Max: what with all these advocations and your review, we must’ve swung it…

  14. Indeed, guys – if only I wasn’t committed to not buying any new books for the foreseeable future!

    Actually, I think I may have an old copy of Lot 49 knocking about the house somewhere…

  15. Wow I feel like the odd one out. Not only is Cry of Lot 49 my least favorite Pynchon novel by a pretty wide margin, but I also think Mason & Dixon is his best, by a much slimmer margin. I’ve been too timid to review any Pynchon books, though, so I can’t back up my opinion with one of those.

    Anything that gets you reading Pynchon, though, is fine with me!

  16. When I first saw this review I thought, “Nicholas Royle: I’ve never heard of him.” I have now, thanks John it sounds well worth a look. Interested in your thoughts on Kavan as well.

    I’ll add my voice to the general approbation for Lot 49. Unfortunately I moved straight onto Gravity’s Rainbow and promptly hit a wall. I also have Mason & Dixon (unread) so I might try that before going back to Rainbow….I’ll consider V depending on Max’s take.

    Literature “tog”….nice one.

  17. dear John,

    a really fascinating review. although i am annoyed by the people who have turned this into an arena for discussing Thomas Pynchon i am now going to do something similar and say that the excerpt from the author, about the novel wanting to be a fever that resists treatment, makes me think instantly of the only book i’ve read in my adult life that has had as profound an effect on me as the first novels i read as a child, and that’s Georges Perec’s ‘W or The Memory of Childhood’. and yet, precisely because ‘W’ is a fever that resists treatment – and, often, resists even basic understanding, as it is strung through with so many ‘fundamental flaws’ that it often appears to be written by a first-timer with too much to say – i have a very hard time recommending it.

    in any case (and i am now attempting to distinguish myself from the Pynchon people), my point is that readers can tolerate open-endedness only to a certain degree before the book becomes a ‘poorly executed’ mess. at the same time these open-ended works are often the most powerful. so what do we do as readers when the things that are ‘best’ for us also taste the worst?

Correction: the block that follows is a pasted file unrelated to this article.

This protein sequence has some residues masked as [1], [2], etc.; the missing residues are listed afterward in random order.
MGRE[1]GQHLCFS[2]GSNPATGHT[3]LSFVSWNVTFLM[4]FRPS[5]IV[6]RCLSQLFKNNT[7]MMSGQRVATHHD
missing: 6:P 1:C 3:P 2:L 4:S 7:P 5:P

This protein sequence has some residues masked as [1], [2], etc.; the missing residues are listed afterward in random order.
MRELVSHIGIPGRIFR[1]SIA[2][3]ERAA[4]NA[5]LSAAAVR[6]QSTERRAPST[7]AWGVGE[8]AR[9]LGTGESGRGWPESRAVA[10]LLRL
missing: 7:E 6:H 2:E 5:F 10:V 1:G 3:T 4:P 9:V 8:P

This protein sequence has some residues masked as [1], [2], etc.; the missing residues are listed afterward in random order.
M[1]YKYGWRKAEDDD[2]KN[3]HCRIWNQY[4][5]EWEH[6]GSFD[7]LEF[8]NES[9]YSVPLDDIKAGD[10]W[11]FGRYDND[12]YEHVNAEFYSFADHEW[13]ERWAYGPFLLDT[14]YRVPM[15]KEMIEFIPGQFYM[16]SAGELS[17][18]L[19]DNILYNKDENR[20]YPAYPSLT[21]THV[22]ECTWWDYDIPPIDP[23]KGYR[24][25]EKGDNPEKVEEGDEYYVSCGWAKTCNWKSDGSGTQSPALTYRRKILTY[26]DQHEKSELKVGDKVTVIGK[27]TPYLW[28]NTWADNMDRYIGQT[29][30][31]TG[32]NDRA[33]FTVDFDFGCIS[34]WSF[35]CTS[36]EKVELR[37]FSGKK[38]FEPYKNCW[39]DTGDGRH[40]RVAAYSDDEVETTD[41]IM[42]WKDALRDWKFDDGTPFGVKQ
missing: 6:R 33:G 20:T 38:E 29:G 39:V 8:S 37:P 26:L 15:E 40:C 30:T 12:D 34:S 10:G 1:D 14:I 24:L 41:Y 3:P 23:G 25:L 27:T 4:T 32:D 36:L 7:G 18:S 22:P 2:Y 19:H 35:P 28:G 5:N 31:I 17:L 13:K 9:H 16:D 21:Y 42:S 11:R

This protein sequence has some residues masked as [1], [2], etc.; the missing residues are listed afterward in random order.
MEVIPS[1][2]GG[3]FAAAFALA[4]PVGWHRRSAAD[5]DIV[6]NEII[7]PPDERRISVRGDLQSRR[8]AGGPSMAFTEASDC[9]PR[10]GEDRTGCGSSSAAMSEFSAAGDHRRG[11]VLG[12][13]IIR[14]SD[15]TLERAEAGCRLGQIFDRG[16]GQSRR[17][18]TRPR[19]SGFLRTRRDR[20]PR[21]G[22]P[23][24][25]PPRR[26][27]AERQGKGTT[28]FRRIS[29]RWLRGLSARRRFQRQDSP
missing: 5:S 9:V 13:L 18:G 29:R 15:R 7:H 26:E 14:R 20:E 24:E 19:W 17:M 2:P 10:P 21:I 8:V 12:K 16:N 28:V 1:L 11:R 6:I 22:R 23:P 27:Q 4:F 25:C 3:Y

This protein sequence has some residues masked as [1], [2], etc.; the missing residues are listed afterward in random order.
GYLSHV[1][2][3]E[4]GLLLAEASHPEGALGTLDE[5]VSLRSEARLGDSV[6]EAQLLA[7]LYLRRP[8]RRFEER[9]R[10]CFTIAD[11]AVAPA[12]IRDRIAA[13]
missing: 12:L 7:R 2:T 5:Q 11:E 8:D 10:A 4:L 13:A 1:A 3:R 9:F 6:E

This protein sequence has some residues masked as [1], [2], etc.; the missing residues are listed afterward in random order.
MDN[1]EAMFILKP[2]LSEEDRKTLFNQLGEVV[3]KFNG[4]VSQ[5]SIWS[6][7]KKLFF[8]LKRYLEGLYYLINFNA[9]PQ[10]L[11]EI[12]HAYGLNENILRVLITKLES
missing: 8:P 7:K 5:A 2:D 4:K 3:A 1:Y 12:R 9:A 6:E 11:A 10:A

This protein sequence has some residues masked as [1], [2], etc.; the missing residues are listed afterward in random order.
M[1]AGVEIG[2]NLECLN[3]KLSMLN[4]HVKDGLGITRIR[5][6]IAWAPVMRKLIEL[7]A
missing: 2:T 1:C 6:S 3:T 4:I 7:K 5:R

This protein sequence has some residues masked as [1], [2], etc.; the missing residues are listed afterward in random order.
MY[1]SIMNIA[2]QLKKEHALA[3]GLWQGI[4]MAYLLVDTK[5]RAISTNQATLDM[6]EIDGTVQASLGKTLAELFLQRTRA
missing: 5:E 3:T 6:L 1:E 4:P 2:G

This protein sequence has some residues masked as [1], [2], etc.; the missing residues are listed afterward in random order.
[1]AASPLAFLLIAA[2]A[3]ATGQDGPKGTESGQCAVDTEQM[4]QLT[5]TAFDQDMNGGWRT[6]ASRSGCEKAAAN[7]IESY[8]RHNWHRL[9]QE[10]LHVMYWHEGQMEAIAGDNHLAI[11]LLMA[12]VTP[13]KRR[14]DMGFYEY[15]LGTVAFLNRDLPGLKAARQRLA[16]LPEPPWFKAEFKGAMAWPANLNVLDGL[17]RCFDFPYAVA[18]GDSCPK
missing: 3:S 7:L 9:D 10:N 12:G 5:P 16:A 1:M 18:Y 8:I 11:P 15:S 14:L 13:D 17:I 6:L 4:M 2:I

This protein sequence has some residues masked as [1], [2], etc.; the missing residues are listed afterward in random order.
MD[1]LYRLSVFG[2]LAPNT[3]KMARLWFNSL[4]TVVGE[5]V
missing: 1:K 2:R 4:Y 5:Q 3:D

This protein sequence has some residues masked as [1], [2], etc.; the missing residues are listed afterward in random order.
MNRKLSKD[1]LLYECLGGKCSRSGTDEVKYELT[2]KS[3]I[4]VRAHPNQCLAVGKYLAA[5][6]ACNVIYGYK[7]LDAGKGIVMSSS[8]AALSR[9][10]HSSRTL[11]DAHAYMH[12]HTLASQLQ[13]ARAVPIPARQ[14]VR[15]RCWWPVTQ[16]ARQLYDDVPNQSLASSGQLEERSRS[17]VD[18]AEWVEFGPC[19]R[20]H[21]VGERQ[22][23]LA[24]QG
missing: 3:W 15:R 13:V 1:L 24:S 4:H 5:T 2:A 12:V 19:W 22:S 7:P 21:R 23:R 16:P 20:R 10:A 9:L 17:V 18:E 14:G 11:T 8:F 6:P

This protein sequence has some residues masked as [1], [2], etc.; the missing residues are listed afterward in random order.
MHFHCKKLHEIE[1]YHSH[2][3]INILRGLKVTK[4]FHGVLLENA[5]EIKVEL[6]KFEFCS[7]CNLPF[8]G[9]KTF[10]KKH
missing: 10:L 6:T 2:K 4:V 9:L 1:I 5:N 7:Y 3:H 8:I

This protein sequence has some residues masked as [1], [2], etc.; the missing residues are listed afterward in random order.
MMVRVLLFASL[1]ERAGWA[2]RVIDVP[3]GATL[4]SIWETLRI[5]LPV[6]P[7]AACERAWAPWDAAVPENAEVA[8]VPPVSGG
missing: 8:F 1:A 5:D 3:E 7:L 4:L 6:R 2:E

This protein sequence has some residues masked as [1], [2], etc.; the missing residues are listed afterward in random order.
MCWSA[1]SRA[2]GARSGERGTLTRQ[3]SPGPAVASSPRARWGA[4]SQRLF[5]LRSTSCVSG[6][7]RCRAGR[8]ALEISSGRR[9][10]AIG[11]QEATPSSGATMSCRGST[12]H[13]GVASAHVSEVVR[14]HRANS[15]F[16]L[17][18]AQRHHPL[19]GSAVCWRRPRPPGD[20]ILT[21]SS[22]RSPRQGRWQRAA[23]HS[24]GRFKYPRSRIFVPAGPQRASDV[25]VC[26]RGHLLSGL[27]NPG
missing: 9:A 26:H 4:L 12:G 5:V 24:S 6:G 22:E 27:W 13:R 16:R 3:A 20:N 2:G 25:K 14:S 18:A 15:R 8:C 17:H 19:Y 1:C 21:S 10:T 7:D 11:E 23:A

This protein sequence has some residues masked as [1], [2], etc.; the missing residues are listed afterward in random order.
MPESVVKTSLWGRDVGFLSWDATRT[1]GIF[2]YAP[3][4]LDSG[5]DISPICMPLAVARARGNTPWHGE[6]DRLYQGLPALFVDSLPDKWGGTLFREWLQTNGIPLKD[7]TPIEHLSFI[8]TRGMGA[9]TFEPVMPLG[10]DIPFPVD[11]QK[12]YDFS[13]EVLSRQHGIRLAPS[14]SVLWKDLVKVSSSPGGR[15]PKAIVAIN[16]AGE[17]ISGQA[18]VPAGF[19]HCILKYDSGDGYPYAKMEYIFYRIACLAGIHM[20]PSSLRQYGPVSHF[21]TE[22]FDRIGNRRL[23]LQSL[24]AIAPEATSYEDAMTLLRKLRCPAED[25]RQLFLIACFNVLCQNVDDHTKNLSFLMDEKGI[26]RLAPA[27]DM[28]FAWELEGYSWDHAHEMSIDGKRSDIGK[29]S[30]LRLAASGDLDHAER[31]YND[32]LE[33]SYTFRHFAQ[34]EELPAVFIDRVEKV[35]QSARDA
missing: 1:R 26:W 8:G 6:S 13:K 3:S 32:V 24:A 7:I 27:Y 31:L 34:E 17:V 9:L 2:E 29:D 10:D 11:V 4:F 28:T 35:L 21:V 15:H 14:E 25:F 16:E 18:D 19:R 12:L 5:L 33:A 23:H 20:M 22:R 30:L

anyways, keep up the good work.

  18. I’m part of the Pynchon people. I feel so proud.

    Quilt ended up being among my February purchases. Thankfully I already have Ice so there’s no risk of John selling me that one too.

  19. Some rather rushed thoughts…

    Well, I went out and bought Quilt after reading your review (or rather didn;t go out: I bought it from The Big Green Bookshop – which does appear still to be in existence… support them if you live near Wood Green in north London, which I don’t) and enjoyed it, by and large. It’s certainly shouting out in that quiet way some books have to be immediately read again, to see if I can read it on a deeper level the second time around.

    It challenges you to read it with a dictionary to hand – even when it provides the etymology of a word, you will find yourself doubting the honesty of it. Likewise, did Socrates and Meno really discuss the ray as a philosophical concept? I don’t know, and I don’t really want to know – if I looked it up, somehow, the book would have won. It’s the loveliness of the thought of it, accompanied by its utter implausibility, that makes it work.

    The book is, basically, weird. Its continual though never predictable switching between registers, styles and narrators makes its unnerving to read. On the one hand, there is an element of Joycean, punning linguistic Tourette’s that I found annoying (as surely I was supposed to). But then Royle can fashion a standalone killer sentence – “he becomes aware that time has slowed down to a catastrophe”, or “the brilliant sunshine is inexplicably smacked on the back of the head” – to describe a dark cloud moving obscuring the sun.

    And, after all, it ends with a scene, or an image, or a moment, or a denouement, that is so fantastic, so horribly inevitable, that it seems to expand and fill the whole space of the novel. The whole novel is really the laying of the conceptual ground for the final image – in way it’s the literary equivalent of the first time you saw Damien Hirst’s ‘Physical Impossibility of Death in the Mind of Someone Living’ – if it’s possible to think back to a time when seeing that would and could have been an awe-inspiring experience.

    Perhaps I’m on a loser trying to argue that a comparison with Hirst is meant to be a positive thing, but there you go. To rephrase: the novel is a conceptual work that operates by organising the reader’s response so as to guarantee their appreciation of the vast luminence of that final image. It’s reminding me somehow of Don DeLillo’s ‘The Body Artist’, for a reason that would take far too long to formulate here… time to go off and think…

  20. The book is, basically, weird.

    Yes. And sometimes annoying. I found though that the annoying things faded in memory when I started writing about it – perhaps because it’s the richer stuff you think about when you start actively thinking about a book – and I was certainly happy that the book was no longer than 150 pages (and that 20 or so of those were a long list of single words).

    Most of all, it is memorable, partly because of its weirdness but also because of its originality and beauty. And that is a rare enough quality these days.